But why does it take so long? From 2008 until 2013 is a lot longer than I was taught in evangelism class. Nor is that a unique example: Rinette Baloyi, an encouraging and active church member at Elim also took from 2007 until 2012. Many of our church members have taken months or years before trusting Christ. I am currently working with three other young men who have been attending our services and present for personal Bible studies for over a year. When I ask the question, “Are you ready to follow Christ right now, or do you need some time to think about it?” they still say, “More time.”

I hope to explore some of the reasons that evangelism takes time in my blog, but in the meantime, you can read this summary by Paul. Pray that we would not rush the soul-work of plowing, sowing, and harvesting, and also that the Lord of the Harvest would bring an increase.


After the flights from the US to Johannesburg, we arrived in our home Friday evening about 7 pm after a few adventures. Our house was in good shape thanks to two of our church members who stayed there as well as our teammates keeping an eagle eye. Two thieves did break in, but the young men staying in the house knew them from the village, tied them up with Amy’s washing line, and left them on the cold cement all night. In the morning, they woke up the still-bound, would-be thieves with a bucket of cold water.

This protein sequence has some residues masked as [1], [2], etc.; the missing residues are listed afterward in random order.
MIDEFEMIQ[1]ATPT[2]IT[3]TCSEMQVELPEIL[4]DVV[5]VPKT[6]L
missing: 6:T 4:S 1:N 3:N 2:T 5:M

Church attendance at EBC has been very low over the past few months, but Sunday there were a number of adults including the father of one of our teen boys that I’ve been evangelizing. Currently, I am working with three different men who are interested in the gospel.

Amy started homeschooling last week. While teaching, “Quench not the Spirit” for the letter “Q,” Colin kept clearing his throat. When he was asked to be quiet, he said, “My tongue is trying not to quench the Spirit, but my throat is quenching the Spirit.”

The kids are observing a multi-legged bug outside. After some time, Caleb lets it go peacefully, but Colin turns around and steps on it. Caleb objects loudly to which the younger rejoins, “That’s how life is. Things get clushed.”


Seth and Amy


About Amy

I'm Amy, a missionary wife and homeschooling mother of five children, blogging about our lives and perspectives on culture in South Africa.